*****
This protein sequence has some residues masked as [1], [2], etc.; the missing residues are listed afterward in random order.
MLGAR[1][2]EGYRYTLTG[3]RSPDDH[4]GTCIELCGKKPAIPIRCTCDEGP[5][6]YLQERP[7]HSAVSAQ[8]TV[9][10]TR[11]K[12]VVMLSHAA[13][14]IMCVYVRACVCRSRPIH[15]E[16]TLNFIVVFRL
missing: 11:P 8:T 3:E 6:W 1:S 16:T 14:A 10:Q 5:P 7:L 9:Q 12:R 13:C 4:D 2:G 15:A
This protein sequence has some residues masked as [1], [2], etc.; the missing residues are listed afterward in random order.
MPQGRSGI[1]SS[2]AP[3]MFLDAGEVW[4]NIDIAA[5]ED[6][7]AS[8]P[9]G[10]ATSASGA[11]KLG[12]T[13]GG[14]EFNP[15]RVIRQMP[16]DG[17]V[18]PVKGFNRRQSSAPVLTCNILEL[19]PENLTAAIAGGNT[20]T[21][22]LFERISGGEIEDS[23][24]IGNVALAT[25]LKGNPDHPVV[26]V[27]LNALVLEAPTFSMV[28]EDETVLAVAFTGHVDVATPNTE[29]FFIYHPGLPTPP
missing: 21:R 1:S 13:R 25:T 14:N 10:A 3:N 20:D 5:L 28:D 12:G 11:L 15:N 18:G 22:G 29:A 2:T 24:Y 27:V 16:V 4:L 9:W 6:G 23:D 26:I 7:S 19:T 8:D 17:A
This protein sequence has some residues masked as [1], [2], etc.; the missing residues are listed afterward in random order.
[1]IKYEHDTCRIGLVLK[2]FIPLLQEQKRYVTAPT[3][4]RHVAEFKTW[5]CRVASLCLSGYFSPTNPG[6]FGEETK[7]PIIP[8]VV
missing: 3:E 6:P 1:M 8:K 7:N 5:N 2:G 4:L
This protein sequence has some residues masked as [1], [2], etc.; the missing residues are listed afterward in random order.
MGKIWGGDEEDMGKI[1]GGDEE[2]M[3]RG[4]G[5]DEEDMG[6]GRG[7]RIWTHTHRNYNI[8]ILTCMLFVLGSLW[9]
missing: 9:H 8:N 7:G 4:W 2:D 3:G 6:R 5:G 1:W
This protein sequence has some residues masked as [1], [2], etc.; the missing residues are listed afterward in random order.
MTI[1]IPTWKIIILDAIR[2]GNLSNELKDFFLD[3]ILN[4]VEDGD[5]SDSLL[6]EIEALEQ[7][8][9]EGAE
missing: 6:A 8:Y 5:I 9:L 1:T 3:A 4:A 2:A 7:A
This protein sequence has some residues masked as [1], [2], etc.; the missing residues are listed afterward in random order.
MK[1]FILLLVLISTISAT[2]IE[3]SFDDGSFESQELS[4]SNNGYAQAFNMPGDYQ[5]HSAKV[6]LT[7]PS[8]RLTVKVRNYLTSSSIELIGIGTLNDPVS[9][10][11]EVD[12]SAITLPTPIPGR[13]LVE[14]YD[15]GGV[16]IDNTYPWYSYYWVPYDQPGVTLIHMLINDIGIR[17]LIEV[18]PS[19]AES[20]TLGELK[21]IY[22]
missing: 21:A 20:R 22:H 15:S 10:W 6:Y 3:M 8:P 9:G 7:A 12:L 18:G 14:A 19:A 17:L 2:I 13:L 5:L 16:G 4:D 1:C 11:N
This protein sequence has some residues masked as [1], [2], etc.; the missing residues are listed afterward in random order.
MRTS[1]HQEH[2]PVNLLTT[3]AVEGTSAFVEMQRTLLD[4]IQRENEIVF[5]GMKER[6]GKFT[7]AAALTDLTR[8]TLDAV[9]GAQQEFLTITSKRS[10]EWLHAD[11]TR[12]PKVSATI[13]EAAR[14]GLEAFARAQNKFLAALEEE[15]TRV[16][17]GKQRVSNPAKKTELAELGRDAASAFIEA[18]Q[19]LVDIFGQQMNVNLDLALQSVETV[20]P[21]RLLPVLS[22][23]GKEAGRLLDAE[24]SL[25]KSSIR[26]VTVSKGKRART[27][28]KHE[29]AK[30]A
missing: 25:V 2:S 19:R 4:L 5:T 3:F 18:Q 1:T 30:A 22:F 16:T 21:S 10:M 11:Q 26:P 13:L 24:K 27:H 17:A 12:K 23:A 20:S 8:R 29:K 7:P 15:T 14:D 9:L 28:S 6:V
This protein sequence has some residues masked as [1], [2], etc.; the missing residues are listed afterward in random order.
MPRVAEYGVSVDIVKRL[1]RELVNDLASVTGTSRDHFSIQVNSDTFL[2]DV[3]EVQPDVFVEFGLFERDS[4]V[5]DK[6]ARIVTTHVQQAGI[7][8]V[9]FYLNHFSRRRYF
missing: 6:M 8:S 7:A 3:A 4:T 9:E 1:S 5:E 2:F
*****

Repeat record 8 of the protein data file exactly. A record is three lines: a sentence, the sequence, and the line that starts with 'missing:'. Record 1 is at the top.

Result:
This protein sequence has some residues masked as [1], [2], etc.; the missing residues are listed afterward in random order.
MPRVAEYGVSVDIVKRL[1]RELVNDLASVTGTSRDHFSIQVNSDTFL[2]DV[3]EVQPDVFVEFGLFERDS[4]V[5]DK[6]ARIVTTHVQQAGI[7][8]V[9]FYLNHFSRRRYF
missing: 6:M 8:S 7:A 3:A 4:T 9:E 1:S 5:E 2:F